Considering the planet is battling a pandemic that has leveled the playing field in terms of who it strikes, the time is oddly right to celebrate this very different holiday season with a disaster film about a killer comet that does not play favorites in choosing who it turns its wrath on. STX Entertainment might not have realized it at the time, but Greenland is a movie with resonance beyond the usual tropes of the well-worn genre from which it came as families this season struggle to stay together despite fear of the unseen ravages of Covid-19 infiltrating their lives and threatening loved ones.
You wouldn’t be wrong to think that any movie with a premise in which a planet-killing comet that could make us as extinct as the dinosaurs, and stars none other than Gerard Butler, might be more in line with the kind of ridiculous Hollywood hokum in which an action star (think any movie with Dwayne “The Rock” Johnson) battles to the death with unseen forces of nature in his path. That certainly is what I thought, considering Butler’s recent output of entertaining, if ludicrous, excuses for brawny histrionics like his Has Fallen trilogy, or even another much-lesser disaster outing like Geostorm. I know what to expect, but instead Greenland did not turn out to be Butler vs. the comet, but rather a father — estranged from his wife and with a son who has a medical condition — desperately trying to lead his family into safety against all odds of surviving a cataclysmic event.
The basic plot has people around the globe celebrating the emergence of a rare comet hitting Earth but expected only to set off mild fireworks. In fact, it appears to be a cause for joy, with live television coverage. But when Florida suddenly becomes the first epicenter of unexpected mass death and destruction due to its arrival, and scientists suddenly predicting world destruction on a scale never known within the next 24 hours as it weaves its way around the globe, only a select few are sent text messages to report to a place where air transport will shuttle them to a “safe” haven with Cold War-era bunkers to survive (thus the importance of the film’s title).
Among those chosen is John Garrity (Butler), a structural engineer who is targeted to live so he can be around to help rebuild the planet in the comet’s aftermath. His estranged wife Allison (Morena Baccarin) and their son Nathan (Roger Dale Floyd) have been approved to accompany him. Unfortunately, John separated from them amid the mass panic that ensues, leading to encounters with strangers driving to escape the calamity any way they can. Allison and her diabetic son also are separated from each other after one deceptive couple (David Denman, Hope Davis) basically kidnaps Nathan in order to pass themselves off as the Garritys rather than who they actually are.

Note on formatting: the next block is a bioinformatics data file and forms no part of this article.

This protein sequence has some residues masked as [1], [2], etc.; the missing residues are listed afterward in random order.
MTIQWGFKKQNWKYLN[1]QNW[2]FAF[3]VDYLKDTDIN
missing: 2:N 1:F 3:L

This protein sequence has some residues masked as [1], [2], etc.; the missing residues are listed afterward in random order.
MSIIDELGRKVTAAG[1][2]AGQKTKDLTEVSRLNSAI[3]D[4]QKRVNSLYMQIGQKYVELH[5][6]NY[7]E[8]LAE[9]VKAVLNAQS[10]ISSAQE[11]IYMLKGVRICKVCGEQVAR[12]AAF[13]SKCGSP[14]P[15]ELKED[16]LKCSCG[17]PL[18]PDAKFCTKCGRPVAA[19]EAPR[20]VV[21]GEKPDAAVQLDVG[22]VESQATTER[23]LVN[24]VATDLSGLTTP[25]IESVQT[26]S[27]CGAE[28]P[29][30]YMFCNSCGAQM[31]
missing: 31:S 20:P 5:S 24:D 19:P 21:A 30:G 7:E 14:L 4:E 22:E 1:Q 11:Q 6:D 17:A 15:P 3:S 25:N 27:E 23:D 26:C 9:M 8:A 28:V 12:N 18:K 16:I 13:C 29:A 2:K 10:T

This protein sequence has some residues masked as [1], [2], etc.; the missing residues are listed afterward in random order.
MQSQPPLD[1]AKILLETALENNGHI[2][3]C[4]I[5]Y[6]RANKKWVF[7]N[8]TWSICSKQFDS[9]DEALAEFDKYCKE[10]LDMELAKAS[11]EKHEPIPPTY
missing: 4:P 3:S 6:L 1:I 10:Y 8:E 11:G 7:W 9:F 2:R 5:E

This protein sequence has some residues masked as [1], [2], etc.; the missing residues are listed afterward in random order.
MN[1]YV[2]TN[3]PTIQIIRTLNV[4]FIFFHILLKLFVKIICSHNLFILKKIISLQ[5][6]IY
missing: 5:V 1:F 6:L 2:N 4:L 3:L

Meanwhile, John faces humanity at its worst as he has to fight off some baddies also out for themselves. Fortunately his message to Allison to eventually meet at her father Dale’s (Scott Glenn) house gives each a destination point that ultimately leads to the final act — a whopper of a fireworks show as the comet goes full force and a family, torn apart in many ways, must struggle to survive and come together.
The usual beats of any disaster flick can be found here, but the execution and emphasis is quite different as Greenland establishes a strong emotional core enveloped in the importance of family ties. That is the motivating factor here for Butler’s character and his desperate plight. The focus on this familial unit is what keeps Greenland from going off the rails, even as some of the roadside encounters veer close to cliché. I always have thought Butler to be an appealing action star even in the dumbest circumstances, and his ability to make us care comes in handy here, especially as he and the others constantly are battered by the fireballs set off by the killer comet. Baccarin and Floyd also get to be more relatable than the genre usually allows, and veteran Glenn makes impact with his key sequence. Director Ric Roman Waugh (Angel Has Fallen) is adept at keeping the pace and the special effects in step with the emotional heft of the story, never letting the CGI overtake to narrative of Chris Sparling’s (Buried) nicely crafted screenplay.
Producers are Butler, Alan Siegel and Basil Iwanyk. STX releases it Friday on premium VOD. Check out my video review with scenes from the movie at the link above.
Do you plan to see Greenland? Let us know what you think.
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